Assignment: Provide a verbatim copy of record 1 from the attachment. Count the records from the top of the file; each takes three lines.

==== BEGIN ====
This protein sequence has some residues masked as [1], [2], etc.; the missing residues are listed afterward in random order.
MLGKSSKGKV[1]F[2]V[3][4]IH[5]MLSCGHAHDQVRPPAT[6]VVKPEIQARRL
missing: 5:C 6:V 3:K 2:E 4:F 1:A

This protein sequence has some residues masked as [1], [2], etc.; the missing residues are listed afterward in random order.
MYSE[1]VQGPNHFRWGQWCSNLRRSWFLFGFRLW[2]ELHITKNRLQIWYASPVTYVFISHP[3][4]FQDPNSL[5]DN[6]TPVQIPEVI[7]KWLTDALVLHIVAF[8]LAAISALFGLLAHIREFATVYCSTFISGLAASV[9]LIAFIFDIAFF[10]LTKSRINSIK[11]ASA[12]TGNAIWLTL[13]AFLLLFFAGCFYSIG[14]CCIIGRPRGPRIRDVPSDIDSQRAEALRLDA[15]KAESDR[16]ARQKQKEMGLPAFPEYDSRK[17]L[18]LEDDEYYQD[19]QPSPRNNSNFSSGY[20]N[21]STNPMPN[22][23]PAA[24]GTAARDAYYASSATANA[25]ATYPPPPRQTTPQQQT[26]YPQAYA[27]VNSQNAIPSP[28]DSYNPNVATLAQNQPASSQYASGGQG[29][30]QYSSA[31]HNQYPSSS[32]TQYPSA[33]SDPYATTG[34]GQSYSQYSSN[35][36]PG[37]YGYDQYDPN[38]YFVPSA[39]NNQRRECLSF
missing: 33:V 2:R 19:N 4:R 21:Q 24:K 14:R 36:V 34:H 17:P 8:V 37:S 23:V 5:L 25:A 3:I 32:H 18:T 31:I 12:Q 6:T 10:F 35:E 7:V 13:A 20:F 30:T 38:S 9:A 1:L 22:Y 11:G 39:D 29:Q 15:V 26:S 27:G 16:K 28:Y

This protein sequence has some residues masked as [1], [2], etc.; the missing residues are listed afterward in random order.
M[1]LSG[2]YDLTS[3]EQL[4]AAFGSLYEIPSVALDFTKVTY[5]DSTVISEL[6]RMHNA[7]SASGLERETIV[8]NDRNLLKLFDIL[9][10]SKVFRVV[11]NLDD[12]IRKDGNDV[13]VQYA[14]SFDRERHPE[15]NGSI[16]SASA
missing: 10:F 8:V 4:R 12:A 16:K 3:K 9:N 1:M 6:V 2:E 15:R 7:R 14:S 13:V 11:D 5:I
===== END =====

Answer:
This protein sequence has some residues masked as [1], [2], etc.; the missing residues are listed afterward in random order.
MLGKSSKGKV[1]F[2]V[3][4]IH[5]MLSCGHAHDQVRPPAT[6]VVKPEIQARRL
missing: 5:C 6:V 3:K 2:E 4:F 1:A